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- Par for the Course': Houston Jury Acquits Cop in Taped Beating

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Yesterday, an all-white jury found white Houston police officer Andrew Blomberg not guilty of stomping the head and neck of Chad Holley, a black, unarmed, 15-year-old burglary suspect, in 2010.

You can see surveillance video of Blomberg not stomping Holley here.

Last week, Dateline Houston reported on the Blomberg case, and how Houston Police Chief Charles McClelland told reporters that the behavior seen on the video warranted felony prosecution. Attorneys for the defense moved to hold Chief McClelland in contempt after his public comment, which the judge dismissed Friday.

But after a single day’s deliberation, the jury found Blomberg not guilty even of the one count of misdemeanor official oppression for which he was tried.

The video was shown several times in court. Blomberg is the first officer to reach Holley. It looks like Holley lies on the ground with his hands behind his head and Blomberg stomps his head and neck. Blomberg and his attorneys argued that Holley’s hand was actually beside his temple, and that Blomberg was trying to get his foot into the crook of Holley’s arm to move it.

Blomberg is the first of four officers who’ll be tried for their part in the alleged beating. Chief McClelland fired six officers soon after the incident.

After the verdict, local activist Quanell X told reporters, “What they did today is send a message to black people, to all of us, that our lives aren’t worth a damn in this city.”

Mayor Annise Parker, Houston’s State Senator Rodney Ellis, and U.S. Representative Sheila Jackson Lee disagreed publicly with the verdict. Their responses emphasized, “Hey, he’s still fired you guys.”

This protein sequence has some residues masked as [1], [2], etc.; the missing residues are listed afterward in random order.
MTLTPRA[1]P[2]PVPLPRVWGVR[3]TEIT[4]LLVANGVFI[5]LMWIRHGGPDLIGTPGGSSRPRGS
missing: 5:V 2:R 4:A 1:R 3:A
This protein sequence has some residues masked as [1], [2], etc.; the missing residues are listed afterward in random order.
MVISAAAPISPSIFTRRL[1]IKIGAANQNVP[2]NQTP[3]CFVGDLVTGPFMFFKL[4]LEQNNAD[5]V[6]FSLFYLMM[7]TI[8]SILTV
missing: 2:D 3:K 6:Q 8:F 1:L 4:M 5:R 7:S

A statement from Chief McClelland released after the hearing said in part, “It is important to remember that the officer that was the subject of this trial is no longer a Houston police officer… He will never again be a Houston Police Officer.”

As Blomberg left the courthouse, a reporter asked him what he’d say to people who think the Holley beating was racially motivated.

Blomberg said, “They weren’t there that day.”

Local activist Deric Muhammad told the Observer that this was “par for the course in Harris County.”

“When you look at the dozens of officers who have been on trial not only for beating suspects but for in some cases killing suspects over the past five years or so, I can only remember one being convicted, and the one who was convicted only got probation,” Muhammad said.

He sighed. “I didn’t expect it to turn out any other way, to be honest with you. I don’t even have the energy to pretend otherwise. This is about what we usually get. You’re not surprised when dogs bark. You’re not surprised when cats meow. You’re not surprised when birds chirp. And you’re not surprised when white officers are exonerated for beating, oppressing, and/or murdering black suspects in Harris County.”

Emily DePrang joined The Texas Observer in 2011 as a staff writer covering criminal justice and public health. Before that, she was nonfiction editor of the Sonora Review. Before that, she was a waitress. She's also appeared in The Atlantic, Salon.com, and VICE. She holds an MFA in Nonfiction from the University of Arizona and has won some things, including the Public Service Award from the Society of Professional Journalists (2012), the National Health Journalism Fellowship from USC Annenberg (2013), and a nomination for a National Magazine Award in Reporting (2014). She still sometimes thinks about waitressing.